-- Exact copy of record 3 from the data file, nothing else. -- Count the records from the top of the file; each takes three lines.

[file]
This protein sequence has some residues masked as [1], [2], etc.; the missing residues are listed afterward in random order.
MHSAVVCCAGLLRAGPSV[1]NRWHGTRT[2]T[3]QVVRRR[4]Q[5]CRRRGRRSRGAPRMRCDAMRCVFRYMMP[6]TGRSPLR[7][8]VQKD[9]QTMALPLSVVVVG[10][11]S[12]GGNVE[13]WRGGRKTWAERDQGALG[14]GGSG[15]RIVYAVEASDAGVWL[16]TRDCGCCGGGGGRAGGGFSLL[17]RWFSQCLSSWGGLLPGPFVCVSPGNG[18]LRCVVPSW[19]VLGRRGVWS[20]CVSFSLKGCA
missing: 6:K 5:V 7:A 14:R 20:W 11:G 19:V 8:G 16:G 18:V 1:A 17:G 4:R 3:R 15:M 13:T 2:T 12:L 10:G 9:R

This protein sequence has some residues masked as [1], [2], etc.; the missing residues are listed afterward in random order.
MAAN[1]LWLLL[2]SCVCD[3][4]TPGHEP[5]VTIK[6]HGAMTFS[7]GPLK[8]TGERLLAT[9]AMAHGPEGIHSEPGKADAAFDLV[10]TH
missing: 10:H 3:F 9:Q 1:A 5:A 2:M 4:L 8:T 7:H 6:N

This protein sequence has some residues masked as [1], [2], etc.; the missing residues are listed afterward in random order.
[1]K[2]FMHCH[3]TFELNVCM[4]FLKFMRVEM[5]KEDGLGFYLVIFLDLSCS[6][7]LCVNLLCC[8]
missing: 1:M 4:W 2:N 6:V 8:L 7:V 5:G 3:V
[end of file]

This protein sequence has some residues masked as [1], [2], etc.; the missing residues are listed afterward in random order.
[1]K[2]FMHCH[3]TFELNVCM[4]FLKFMRVEM[5]KEDGLGFYLVIFLDLSCS[6][7]LCVNLLCC[8]
missing: 1:M 4:W 2:N 6:V 8:L 7:V 5:G 3:V